Socio-economic

Gar Alperovitz – 6 Ways We’re Already Leading an Economic Revolution

Many years ago, while researching the history of the U.S. decision to use atomic weapons on the people of Japan, I came to understand something: There was something deep at work in the American political and economic system driving it toward relentless expansion and a dangerous, informal imperialism. I began thinking about how to fundamentally change America out of concern with what America was doing—and is still doing—to the rest of the world.

Many experiences since—especially working in the U.S. House, ...

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Michael Snyder – The One Trillion Dollar Consumer Auto Loan Bubble Is Beginning To Burst

Do you remember the subprime mortgage meltdown from the last financial crisis?  Well, this time around we are facing a subprime auto loan meltdown.  In recent years, auto lenders have become more and more aggressive, and they have been increasingly willing to lend money to people that should not be borrowing money to buy a new vehicle under any circumstances.  Just like with subprime mortgages, this strategy seemed to pay off at first, but now economic reality is beginning to ...

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New Study Reveals Medical Marijuana Saves Over $165 Million In Annual Medicare Costs In United States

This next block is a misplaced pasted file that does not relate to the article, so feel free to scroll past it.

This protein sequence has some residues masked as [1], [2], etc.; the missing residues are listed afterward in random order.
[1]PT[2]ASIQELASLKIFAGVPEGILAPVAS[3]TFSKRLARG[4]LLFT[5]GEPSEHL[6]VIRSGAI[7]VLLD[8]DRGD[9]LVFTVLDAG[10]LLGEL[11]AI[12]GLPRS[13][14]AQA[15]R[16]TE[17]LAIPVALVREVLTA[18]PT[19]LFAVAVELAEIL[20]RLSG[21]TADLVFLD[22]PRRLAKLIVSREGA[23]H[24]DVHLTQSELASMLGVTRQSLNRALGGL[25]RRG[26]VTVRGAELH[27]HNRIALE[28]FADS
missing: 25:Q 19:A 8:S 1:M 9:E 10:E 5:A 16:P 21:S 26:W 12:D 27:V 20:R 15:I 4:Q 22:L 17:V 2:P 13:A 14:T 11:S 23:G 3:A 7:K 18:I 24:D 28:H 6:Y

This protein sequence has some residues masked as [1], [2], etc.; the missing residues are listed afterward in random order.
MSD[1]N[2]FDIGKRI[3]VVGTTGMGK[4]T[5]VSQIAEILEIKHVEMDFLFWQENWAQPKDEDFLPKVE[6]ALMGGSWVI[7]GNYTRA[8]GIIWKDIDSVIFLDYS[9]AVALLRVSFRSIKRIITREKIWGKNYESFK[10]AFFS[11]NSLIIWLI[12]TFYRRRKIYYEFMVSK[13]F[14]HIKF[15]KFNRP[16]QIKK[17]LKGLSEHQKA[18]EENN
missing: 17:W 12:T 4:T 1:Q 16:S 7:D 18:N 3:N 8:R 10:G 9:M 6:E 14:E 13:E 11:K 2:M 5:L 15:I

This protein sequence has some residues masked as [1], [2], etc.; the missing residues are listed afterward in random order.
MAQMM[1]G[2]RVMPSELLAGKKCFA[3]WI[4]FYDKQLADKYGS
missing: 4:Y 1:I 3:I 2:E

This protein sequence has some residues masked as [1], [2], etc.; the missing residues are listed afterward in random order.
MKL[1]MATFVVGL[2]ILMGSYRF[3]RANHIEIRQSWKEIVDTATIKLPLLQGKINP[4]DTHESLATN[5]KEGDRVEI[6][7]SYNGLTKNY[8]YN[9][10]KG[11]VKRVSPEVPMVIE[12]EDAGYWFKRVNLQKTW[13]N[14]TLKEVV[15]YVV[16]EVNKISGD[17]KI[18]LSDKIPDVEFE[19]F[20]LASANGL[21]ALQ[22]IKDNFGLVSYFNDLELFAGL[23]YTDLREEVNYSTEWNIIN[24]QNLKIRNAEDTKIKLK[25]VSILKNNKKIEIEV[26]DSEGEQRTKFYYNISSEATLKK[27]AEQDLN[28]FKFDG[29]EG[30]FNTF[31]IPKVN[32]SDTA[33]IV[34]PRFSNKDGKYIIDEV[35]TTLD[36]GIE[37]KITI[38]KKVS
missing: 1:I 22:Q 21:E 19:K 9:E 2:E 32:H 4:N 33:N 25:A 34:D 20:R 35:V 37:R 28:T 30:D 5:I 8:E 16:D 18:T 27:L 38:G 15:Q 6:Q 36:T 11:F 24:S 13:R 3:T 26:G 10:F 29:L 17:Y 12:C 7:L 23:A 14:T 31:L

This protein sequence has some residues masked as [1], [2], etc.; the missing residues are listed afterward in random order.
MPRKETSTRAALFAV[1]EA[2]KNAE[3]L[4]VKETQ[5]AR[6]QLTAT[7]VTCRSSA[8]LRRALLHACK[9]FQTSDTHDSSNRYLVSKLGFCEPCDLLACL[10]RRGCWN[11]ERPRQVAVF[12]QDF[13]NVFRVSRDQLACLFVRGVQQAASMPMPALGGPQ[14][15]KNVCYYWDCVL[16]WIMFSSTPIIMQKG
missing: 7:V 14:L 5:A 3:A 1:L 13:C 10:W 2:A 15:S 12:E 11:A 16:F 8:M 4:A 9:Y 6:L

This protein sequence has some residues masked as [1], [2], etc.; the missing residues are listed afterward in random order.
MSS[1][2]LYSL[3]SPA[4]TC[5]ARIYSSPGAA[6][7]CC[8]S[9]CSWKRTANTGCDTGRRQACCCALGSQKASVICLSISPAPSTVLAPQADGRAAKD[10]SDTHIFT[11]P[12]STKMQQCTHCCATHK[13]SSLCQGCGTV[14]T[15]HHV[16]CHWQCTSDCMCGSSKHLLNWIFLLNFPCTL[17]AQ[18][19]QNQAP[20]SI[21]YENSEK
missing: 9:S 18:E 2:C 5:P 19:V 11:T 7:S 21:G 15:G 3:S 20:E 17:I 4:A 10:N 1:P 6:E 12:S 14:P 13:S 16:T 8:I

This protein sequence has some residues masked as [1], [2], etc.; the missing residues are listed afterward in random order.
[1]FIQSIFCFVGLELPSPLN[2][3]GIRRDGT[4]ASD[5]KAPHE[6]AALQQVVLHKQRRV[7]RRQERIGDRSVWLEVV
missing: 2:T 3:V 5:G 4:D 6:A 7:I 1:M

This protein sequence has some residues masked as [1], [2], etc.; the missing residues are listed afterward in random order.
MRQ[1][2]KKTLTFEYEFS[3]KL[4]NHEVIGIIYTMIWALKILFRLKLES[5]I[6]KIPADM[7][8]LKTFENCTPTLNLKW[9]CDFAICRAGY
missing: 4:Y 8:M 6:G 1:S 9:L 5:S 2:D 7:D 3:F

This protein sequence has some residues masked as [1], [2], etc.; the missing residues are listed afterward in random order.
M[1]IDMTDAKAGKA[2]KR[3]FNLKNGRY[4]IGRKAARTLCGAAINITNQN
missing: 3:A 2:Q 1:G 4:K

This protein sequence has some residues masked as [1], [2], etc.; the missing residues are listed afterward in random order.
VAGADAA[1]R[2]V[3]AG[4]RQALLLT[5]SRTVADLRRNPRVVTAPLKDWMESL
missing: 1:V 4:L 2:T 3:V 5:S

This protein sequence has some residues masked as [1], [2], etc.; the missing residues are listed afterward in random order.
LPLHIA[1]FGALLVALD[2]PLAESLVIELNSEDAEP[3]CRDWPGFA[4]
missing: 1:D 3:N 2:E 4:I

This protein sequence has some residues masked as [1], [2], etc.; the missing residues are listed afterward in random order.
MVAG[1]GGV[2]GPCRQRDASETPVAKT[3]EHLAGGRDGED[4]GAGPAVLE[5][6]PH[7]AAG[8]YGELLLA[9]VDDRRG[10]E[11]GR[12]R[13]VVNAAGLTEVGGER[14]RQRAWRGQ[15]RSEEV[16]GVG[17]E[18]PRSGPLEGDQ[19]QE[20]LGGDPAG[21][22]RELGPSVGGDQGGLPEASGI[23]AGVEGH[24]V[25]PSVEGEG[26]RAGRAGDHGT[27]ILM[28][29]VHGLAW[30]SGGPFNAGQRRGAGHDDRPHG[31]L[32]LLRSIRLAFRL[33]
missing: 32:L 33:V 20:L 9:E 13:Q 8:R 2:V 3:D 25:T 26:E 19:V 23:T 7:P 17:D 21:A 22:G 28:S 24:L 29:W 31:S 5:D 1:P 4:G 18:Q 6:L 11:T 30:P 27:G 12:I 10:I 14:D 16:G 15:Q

Marijuana is dramatically gaining acceptance among the American public. Recently, a new poll by Gallup revealed that the percentage of American adults who smoke marijuana has nearly doubled in three years. According to the Gallup poll published in August 2016, among the American adults who participated in the survey, one in eight – representing 13% of the respondents used in the poll – reported current marijuana use. In 2013, the same Gallup poll revealed ...

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Sam Becker – How Much Money Does the Average American Have in Their Bank Account?

Despite living in what is likely the wealthiest nation to ever have existed, Americans sure are having a hard time getting by. As most people are well aware of at this point, wage stagnation and numerous structural economic changes over the years have led to a shrinking middle class, fewer and fewer “good” jobs, and calls for political policies that were once thought to be too poisonous to touch — like a $15 minimum wage, for example.

Given that ...

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Alexa Clay – A New Economic Vision That Mixes Together Occupy, Amish Culture, and Startups

t feels we are in a time of increasing cultural polarization, marked by the refugee crisis in Europe, the staunch divide of U.S. domestic politics, and the growing disenchantment of millennials with traditional institutions. Now, as we fall victim to the cultural bubbles we live in—the walled echo chambers of opinion that make up our social networks—we need to be able to bridge divides, to communicate across subcultures. Now, more than ever, we need to navigate the world with a ...